Venoms5: I've read about your love of animals and working with them, so was this a pleasant experience working on this picture?

William Munns: Working with the animals was one of my most enjoyable experiences. I even got to work a bit as a trainer, for the sequence where the family tries to escape the house in a constructed sort of cage they are inside, with several lions outside. They used five young female lions which were somewhat trained, but they had only four trainers, so I was allowed to be trainer 5 for the fifth lion. After each take, we;d each go in and throw a chain around the neck of one lioness, and lead it away from the scene while the scene was reset or cameras moved. And doing makeup on Dandy, the main lion, was fun because he really was an incredibly tame and friendly male lion.

V5: Was Dandy another name for Zamba? Or was that a different lion entirely?

WM: Dandy and zamba are different lions. Zamba was Ralph's first and probably best lion, and he starred with Pamela Franklin in the movie THE LION (1962). If you want to know a lot more about Ralph's animals, get 'The Gentle Jungle' by Toni Helfer, (Ralph's first wife and she was married to him when we did Savage harvest) and it describes Zamba in detail. It also describes an incredible elephant named Modoc.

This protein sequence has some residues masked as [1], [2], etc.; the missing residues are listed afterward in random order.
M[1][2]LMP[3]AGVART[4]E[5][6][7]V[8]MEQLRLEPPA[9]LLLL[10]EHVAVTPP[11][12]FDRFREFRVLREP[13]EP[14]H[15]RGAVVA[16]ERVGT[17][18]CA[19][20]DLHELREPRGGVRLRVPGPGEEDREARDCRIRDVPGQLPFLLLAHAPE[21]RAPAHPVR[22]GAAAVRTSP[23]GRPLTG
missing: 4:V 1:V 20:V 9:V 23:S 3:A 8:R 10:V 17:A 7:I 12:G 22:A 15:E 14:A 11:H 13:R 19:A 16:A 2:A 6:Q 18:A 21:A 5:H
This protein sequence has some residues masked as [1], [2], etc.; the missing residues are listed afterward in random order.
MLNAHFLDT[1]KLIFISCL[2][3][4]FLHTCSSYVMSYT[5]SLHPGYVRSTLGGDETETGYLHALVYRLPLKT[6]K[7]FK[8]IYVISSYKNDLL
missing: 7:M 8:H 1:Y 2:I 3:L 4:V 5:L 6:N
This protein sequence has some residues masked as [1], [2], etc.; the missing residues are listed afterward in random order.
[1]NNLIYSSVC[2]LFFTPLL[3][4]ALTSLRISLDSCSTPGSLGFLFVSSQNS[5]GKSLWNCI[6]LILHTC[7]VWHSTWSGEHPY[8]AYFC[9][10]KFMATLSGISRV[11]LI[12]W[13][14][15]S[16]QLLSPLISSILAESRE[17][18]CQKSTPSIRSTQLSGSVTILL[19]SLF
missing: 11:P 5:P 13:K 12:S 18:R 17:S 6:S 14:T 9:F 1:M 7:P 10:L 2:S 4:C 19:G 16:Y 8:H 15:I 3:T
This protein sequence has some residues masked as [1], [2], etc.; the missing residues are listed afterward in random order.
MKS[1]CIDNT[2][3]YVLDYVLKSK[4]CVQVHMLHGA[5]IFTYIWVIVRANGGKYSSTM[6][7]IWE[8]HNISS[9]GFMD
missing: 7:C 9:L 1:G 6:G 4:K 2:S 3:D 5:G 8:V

V5: What was the budget and how long did you work on the film?

WM: I don't know what the budget was, but it wasn't big. The producers got some financial concessions and support from Brazil to encourage US producers to make movies in Brazil, and so that's where we filmed, in a small town called Vassouras which was about 2-3 hours drive outside Rio de Janeiro. I had about 6-8 weeks prep to build the prosthetics, and we were on location in Brazil for 8 weeks.
V5: I noticed photos in old magazines and film stills display images of gore and violence not in the release version. I also noticed in a NYT review from May 23rd, 1981, Vincent Canby states the film is R rated, yet domestic posters have PG on them. Is this a mistake on the reviewers part, or was the film re-submitted to tone down these scenes?